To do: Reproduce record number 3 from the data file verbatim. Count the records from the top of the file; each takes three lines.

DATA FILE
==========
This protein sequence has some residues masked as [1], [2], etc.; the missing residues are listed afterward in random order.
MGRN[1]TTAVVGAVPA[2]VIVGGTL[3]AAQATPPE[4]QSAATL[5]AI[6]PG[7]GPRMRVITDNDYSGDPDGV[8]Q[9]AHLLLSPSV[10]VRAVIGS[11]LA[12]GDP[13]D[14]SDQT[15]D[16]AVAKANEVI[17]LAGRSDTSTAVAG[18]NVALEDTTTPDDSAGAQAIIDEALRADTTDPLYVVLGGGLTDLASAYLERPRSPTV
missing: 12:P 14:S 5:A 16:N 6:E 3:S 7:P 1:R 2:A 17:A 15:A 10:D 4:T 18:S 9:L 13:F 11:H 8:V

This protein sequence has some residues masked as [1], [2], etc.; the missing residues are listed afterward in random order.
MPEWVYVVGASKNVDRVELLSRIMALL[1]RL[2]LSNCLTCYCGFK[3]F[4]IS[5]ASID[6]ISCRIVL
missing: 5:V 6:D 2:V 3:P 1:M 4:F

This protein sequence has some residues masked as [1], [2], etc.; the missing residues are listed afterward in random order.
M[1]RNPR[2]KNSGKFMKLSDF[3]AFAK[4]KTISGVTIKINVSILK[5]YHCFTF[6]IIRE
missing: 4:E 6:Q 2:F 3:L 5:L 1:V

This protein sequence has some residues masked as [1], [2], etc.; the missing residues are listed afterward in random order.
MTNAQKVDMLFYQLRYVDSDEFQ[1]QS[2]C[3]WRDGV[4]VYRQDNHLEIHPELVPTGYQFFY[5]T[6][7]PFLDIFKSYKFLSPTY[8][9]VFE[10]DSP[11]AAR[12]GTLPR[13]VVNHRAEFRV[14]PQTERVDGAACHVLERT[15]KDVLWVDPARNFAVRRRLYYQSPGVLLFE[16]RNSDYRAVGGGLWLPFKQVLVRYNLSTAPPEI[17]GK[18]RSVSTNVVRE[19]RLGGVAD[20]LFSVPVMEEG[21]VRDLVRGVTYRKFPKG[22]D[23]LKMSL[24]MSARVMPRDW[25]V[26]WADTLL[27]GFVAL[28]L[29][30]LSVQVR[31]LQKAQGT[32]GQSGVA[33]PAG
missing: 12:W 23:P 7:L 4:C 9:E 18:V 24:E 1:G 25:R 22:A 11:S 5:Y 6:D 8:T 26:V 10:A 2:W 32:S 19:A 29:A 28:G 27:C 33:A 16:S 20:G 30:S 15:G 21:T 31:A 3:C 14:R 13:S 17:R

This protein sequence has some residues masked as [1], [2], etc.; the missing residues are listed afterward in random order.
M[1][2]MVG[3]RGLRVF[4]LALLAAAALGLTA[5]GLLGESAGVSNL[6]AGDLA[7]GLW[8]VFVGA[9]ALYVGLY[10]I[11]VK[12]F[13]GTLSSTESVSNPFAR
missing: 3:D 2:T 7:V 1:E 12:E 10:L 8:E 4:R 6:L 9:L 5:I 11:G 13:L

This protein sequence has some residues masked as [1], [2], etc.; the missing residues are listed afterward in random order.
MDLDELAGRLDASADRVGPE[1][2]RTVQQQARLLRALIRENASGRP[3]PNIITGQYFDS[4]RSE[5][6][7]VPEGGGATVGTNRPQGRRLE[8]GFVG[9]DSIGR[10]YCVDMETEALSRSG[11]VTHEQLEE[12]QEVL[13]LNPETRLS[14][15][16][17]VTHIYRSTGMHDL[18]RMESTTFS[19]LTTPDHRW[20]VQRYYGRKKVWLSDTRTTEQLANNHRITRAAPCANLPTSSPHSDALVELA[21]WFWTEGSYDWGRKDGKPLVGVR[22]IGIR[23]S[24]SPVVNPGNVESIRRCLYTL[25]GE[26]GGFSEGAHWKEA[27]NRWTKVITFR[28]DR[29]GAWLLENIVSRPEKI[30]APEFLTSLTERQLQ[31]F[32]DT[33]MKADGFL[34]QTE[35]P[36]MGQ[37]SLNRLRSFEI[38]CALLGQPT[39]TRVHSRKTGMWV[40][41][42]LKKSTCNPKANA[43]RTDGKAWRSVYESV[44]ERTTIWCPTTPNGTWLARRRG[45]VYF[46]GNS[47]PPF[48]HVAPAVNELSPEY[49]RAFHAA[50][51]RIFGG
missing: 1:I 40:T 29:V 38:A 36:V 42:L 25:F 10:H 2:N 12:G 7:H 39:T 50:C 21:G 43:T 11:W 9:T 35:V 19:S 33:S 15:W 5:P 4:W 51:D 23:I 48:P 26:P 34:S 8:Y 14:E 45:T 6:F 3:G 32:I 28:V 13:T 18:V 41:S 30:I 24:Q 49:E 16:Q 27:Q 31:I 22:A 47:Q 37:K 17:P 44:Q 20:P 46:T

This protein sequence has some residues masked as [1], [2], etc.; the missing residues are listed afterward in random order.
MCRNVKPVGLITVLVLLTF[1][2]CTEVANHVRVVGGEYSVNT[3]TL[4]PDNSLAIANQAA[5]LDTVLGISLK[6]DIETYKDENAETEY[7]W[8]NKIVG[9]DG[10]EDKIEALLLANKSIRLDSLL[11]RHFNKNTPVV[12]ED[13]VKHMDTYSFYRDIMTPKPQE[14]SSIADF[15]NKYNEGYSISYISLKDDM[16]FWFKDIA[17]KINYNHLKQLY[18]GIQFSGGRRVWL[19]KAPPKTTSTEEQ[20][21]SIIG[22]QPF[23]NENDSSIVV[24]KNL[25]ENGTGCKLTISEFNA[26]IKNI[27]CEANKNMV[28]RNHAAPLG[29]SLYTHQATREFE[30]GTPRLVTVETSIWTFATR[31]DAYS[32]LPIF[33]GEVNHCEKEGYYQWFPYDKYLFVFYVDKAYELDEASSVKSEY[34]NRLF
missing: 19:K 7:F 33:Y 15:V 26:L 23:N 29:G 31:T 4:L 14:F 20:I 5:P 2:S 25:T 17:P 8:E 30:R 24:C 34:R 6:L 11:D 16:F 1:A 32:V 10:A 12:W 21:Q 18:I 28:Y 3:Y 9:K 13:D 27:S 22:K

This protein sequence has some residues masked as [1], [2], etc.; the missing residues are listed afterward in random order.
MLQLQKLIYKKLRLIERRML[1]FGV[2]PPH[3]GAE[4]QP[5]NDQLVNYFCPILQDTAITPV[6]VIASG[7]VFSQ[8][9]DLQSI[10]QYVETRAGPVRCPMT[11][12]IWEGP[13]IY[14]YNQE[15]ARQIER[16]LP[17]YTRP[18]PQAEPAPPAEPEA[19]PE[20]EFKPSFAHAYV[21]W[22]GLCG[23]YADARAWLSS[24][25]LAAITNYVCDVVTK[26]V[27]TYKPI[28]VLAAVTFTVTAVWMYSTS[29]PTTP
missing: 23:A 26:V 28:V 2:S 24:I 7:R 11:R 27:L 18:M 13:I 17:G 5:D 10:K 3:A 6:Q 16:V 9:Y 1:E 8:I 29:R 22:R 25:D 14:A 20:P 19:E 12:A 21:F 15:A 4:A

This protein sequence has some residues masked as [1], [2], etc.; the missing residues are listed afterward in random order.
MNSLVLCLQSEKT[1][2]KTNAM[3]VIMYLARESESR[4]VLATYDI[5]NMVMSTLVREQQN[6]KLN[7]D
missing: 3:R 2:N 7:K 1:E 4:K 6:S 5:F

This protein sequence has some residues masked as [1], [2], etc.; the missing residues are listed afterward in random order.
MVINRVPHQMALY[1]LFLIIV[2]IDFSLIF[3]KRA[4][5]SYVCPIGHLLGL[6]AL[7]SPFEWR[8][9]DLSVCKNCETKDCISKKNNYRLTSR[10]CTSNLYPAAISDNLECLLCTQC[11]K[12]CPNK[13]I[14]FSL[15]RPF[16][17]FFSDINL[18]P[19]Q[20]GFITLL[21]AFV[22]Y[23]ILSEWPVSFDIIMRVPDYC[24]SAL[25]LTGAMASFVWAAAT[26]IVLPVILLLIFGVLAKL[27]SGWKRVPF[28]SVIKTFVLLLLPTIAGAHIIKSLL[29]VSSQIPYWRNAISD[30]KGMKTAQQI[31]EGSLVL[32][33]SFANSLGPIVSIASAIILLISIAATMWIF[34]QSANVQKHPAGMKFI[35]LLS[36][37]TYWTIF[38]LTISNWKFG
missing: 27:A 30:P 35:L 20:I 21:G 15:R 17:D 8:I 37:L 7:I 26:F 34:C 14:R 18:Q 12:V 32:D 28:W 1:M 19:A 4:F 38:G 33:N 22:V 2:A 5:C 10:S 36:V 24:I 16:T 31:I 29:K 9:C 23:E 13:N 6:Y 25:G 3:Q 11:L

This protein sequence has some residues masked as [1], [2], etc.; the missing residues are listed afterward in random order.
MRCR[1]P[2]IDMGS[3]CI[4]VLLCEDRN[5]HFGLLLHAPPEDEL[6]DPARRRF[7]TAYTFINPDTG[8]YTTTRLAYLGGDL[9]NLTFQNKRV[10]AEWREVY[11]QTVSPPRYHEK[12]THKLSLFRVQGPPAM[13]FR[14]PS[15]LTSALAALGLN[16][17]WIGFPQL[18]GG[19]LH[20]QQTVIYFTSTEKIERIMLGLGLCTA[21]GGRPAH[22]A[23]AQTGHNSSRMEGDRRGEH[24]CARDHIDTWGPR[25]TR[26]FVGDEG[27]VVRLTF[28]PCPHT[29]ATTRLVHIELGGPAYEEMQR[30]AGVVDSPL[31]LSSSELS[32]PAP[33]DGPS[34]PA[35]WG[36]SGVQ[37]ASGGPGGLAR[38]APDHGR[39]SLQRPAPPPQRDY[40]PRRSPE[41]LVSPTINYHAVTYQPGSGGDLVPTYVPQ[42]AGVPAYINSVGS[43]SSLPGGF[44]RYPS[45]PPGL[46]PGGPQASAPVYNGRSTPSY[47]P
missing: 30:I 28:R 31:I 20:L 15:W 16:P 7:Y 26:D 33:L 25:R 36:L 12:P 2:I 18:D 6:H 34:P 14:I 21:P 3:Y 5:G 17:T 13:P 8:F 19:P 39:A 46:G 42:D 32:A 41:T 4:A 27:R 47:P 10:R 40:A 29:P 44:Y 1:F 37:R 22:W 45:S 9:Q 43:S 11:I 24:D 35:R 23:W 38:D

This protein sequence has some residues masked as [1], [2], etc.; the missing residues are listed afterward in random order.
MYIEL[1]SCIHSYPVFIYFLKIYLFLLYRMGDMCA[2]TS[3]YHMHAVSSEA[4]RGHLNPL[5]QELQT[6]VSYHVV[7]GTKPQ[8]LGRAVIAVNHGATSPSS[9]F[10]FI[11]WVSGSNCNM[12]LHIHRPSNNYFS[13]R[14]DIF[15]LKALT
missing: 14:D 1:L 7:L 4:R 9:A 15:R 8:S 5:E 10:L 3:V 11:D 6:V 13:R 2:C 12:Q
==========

This protein sequence has some residues masked as [1], [2], etc.; the missing residues are listed afterward in random order.
M[1]RNPR[2]KNSGKFMKLSDF[3]AFAK[4]KTISGVTIKINVSILK[5]YHCFTF[6]IIRE
missing: 4:E 6:Q 2:F 3:L 5:L 1:V